Here’s How Nvidia Can Make You Money With Less Risk

You can invest in Nvidia without worrying about what happens with its share price.

Nvidia (NVDA -6.68%) has been a huge moneymaker for many investors in recent years. If you bought $10,000 of the graphics processing unit (GPU) maker’s shares five years ago and didn’t sell, you’d now have more than $333,000. If you invested the same amount 10 years ago, you’d have roughly $2.7 million.

However, Nvidia’s share price has skyrocketed so much that some are nervous. They worry that the stock’s premium valuation makes it much more risky. Those are legitimate concerns.

Is there a way to still profit from Nvidia anyway? Yes. Here’s how Nvidia can make you money with less risk.

Safer than Nvidia stock

When many people hear the word “investing,” they immediately think of stocks. That’s understandable considering the amount of coverage the stock market receives in the news. Also, a recent Gallup survey shows that 62% of Americans are invested in the stock market — either in individual stocks, stock mutual funds, or stock exchange-traded funds (ETFs).

But investing includes more than just stocks. There’s another important way of investing that can often be overlooked — bonds. Buying a stock enables you to own part of a business. Buying a bond enables you to loan money to a business.

Investing in bonds is generally considered to be safer than investing in stocks. Bonds tend to be less volatile than stocks. They also provide a fixed return instead of an uncertain return.

Buying Nvidia bonds is a safer alternative than buying Nvidia stock. You don’t have to worry about share price fluctuation. If Nvidia’s growth slows unexpectedly, it won’t matter to you, as long as the company continues to generate enough money to repay its debts.

Less risk, but not no risk

Investing in Nvidia bonds entails less risk than buying the stock, but it’s not a no-risk move. Bonds come with several risks, some of which are more applicable to Nvidia than others.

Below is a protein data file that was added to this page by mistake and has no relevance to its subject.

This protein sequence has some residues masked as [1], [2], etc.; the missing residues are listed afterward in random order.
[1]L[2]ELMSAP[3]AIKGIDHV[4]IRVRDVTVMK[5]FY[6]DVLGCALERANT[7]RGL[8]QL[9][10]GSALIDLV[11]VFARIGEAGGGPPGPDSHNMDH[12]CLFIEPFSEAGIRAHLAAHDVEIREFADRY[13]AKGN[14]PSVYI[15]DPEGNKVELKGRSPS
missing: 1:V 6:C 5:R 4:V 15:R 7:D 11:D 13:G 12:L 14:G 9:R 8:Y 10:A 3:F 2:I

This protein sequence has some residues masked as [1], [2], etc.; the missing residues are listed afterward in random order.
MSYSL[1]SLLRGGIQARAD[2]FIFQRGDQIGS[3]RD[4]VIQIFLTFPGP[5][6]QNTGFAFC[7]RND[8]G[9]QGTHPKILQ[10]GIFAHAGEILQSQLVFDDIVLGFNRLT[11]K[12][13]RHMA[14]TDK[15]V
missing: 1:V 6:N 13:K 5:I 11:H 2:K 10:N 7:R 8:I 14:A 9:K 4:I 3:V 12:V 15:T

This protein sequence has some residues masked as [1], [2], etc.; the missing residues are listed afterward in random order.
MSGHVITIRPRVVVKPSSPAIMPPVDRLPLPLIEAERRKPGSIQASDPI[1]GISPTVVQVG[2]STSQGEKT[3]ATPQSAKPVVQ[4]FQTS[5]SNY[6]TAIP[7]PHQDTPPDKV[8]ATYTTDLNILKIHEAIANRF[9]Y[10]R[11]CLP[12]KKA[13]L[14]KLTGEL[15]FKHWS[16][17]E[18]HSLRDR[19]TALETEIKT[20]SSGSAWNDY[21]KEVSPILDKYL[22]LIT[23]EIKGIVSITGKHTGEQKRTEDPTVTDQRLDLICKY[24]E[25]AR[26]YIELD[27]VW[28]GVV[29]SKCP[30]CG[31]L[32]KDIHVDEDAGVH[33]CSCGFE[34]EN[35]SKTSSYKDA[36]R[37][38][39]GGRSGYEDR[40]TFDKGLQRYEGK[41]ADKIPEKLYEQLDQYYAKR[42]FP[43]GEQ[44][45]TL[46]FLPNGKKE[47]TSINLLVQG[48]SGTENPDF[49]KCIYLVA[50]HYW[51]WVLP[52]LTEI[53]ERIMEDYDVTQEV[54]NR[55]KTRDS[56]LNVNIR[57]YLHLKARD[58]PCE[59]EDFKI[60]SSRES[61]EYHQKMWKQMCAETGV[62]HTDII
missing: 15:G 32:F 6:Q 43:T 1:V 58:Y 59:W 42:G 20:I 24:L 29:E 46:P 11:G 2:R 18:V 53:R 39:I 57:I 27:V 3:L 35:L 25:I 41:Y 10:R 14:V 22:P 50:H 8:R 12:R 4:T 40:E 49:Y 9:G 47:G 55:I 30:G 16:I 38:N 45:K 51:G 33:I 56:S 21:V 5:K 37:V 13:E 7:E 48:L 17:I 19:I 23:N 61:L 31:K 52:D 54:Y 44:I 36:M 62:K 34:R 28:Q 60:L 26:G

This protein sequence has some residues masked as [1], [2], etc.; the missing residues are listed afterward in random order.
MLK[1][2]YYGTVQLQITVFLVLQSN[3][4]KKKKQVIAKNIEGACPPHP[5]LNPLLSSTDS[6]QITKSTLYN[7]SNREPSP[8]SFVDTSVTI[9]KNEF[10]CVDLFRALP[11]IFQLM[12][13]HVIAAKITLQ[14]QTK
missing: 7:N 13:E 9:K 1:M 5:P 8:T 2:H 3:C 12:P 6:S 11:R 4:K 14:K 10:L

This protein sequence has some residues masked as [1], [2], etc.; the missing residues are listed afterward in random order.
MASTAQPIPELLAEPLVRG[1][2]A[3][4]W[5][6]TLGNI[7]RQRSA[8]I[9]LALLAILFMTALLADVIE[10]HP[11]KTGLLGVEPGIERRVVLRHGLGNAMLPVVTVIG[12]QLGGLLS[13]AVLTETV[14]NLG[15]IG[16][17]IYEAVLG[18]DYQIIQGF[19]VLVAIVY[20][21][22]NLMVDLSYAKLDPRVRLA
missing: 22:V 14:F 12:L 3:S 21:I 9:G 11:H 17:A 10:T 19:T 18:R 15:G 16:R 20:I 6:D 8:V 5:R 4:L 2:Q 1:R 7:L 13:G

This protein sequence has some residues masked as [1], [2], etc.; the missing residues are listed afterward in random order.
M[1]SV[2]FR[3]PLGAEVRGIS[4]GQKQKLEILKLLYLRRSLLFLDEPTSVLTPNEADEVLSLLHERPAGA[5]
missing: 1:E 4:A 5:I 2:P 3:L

One significant risk right now is inflation. If inflation levels rise, the buying power of the interest you receive from Nvidia will be eroded.

Joined at the hip with inflation risk is interest rate risk. Should inflation rise, the Federal Reserve could decide to raise interest rates in an effort to bring inflation down (as the central bank did repeatedly over the last couple of years.) When interest rates go up, bond prices go down.

Nvidia bonds, like any corporate bonds, are also subject to market risk (sometimes called systemic risk). Major economic downturns, geopolitical turmoil, and other crises can cause bond prices to fall just as they do stock prices.

There are also some risks specific to Nvidia. For example, rating agencies could lower their credit ratings for the company, thereby increasing the risk of the bonds Nvidia has issued. It’s even possible that Nvidia could default on bond payments.

Should investors worry about these risks? I don’t think so. Inflation remains higher than anyone would like, but has been coming down somewhat. The Fed still predicts an interest rate cut later this year.

If you hold Nvidia bonds to maturity, you won’t have to be concerned by fluctuating bond prices. Nvidia’s strong financial position makes it highly unlikely its crediting rating will be lowered, and even more unlikely it will default on bond payments.

The big trade-off

There’s one big trade-off associated with investing in Nvidia bonds instead of its stock: Your returns could be much lower. Just how big is this trade-off?

I looked at Nvidia bonds available for trading through my online brokerage. The current yields of these bonds ranged from 1.7% to around 4.7%. That pales in comparison with Nvidia’s year-to-date share price gain of nearly 150%.

However, that brings us full circle back to the issue of risk. There’s a real risk that Nvidia’s share price could fall in the coming months. Its bond payments, though, should be dependable. Investing has always been — and will always be — a balance of risk versus reward.

Keith Speights has no position in any of the stocks mentioned. The Motley Fool has positions in and recommends Nvidia. The Motley Fool has a disclosure policy.

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You can invest in Nvidia without worrying about what happens with its share price.
Nvidia (NVDA -6.6…